“I wrote to you on 24th December 2012 indicating that the Finance, Housing and Resources Committee would consider a report on 30th January 2013 which proposed taking Nairn Town Centre assets off the market (copy of the report attached for your information).
I can now tell you that the Committee agreed the recommendation within the report and, should you wish to access appropriate Council advice regarding ‘Right to Buy’, please speak to your Ward Manager Louise Clark, in the first instance.”
See full details of the report here
To see what other areas are doing check these links:
Tomintoul and Glenlivet
Cairngorms National Park
NICE goes from strength to strength with a fantastic total of 1015 members. This has been helped by our two information days in Sainsbury’s which have proven to be a very good two way channel of communication. NICE representatives have been able to clarify what a Development Trust can achieve if it has widespread community support, and local people have been able to voice their aspirations for the area, and come up with some very good ideas about possible projects. These will be added to the already long list on the website. Do keep the suggestions coming in and take part in the blog.
We have now had a reply to our letter requesting that the old Social Work building and adjoining Council assets be taken off the market. Alongside our representation to Highland Council, Nairn Members have initiated a paper to go to the Finance, Housing and Resources (FHR) committee meeting on 30 January 2013 seeking approval to take these assets off the market. The paper will also suggest that the Council develops a partnership approach with NICE over the use of part or all of the footprint (detail to be further discussed with Nairn Elected Members) and that part or all of the footprint be offered to NICE on a ‘Right-to-Buy’ basis. The statutory period under ‘Right-to-Buy’ is 6 months, therefore the paper will state that NICE be given up to the end of July 2013 to prepare a detailed business plan.
So we await with interest the outcome of the committee decision and look forward to more detailed discussions with our 4 elected members and our own NICE membership. If you have not already reviewed our initial ideas for the Social Work building then please do so (see post below). We are very keen that local people contribute their ideas.
A key element that has resonated with many local people is the establishment of a new “civic square” that will offer a pleasant and inviting public space for both visitors and local residents alike.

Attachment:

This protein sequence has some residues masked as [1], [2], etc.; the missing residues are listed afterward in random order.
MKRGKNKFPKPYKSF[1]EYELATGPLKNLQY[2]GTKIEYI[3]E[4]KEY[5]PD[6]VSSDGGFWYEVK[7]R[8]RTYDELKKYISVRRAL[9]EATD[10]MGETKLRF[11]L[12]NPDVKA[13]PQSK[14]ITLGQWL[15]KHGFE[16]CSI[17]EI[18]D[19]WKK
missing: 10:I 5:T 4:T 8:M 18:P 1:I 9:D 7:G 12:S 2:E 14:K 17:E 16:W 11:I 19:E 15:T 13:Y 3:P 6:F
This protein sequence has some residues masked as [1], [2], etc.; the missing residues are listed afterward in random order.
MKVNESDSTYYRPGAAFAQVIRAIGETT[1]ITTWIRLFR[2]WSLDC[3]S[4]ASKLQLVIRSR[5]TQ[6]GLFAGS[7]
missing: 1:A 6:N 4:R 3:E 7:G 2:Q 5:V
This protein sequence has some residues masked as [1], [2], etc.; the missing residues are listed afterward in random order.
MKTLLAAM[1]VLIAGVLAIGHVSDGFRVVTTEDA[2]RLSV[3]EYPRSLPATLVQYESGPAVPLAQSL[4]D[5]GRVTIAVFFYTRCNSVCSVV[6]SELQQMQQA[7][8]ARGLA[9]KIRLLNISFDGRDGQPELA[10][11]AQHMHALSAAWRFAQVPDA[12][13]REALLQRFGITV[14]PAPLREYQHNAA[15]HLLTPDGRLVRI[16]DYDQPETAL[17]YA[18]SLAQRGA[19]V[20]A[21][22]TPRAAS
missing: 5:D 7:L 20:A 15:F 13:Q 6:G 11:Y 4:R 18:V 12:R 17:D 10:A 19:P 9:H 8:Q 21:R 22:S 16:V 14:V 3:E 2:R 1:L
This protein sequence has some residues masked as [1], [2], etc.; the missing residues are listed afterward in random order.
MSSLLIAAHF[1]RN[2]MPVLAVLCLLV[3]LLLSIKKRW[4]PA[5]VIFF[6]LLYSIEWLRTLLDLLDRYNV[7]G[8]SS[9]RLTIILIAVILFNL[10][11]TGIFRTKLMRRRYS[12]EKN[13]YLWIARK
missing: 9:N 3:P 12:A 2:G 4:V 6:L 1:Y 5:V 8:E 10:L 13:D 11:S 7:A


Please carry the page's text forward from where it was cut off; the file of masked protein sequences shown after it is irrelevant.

As a first stage towards this objective, NICE has embraced some of the suggestions that have been made in relation to the old Social Work building opposite the Community & Arts Centre. NICE has now produced a plan outlining how it could be renovated, generate jobs and enhance the appearance of the town centre. Download the PDF document here.
This is a consultative exercise and NICE would welcome any comments and further input to this initial discussion starter. The plan shows the building put to use with a shop, a tourist information centre incorporating a taster for Nairn Museum in the old police cells (which are still there), three offices, a restaurant and relocated public conveniences. The existing toilet block would be demolished.
The whole is designed to form part of a homogeneous development, incorporating a public square as a focus for visitors and passing traffic together with improved landscaping and parking.
Through the offices of NICE it is now possible for the people of Nairn to seize the initiative and renovate this property for the benefit of the whole community. With just over 800 members, NICE has now formally requested that Highland Council take this building off the market to allow the group to further consider these new proposals.
This is your chance to contribute and help shape the final plan. We’d love to hear from you. Please refer to our Comments Policy before posting.
Since the NICE meeting on the 12th October, we are pleased report that membership now exceeds 400. Associate membership is proving to be an attractive option for Community Councils and other groups. Auldearn and East Nairnshire Community Councils have joined and it is hoped that others will follow. The Association of Nairn Businesses has also joined as Associates. The Directors are delighted with the response from the community and the support that has been shown.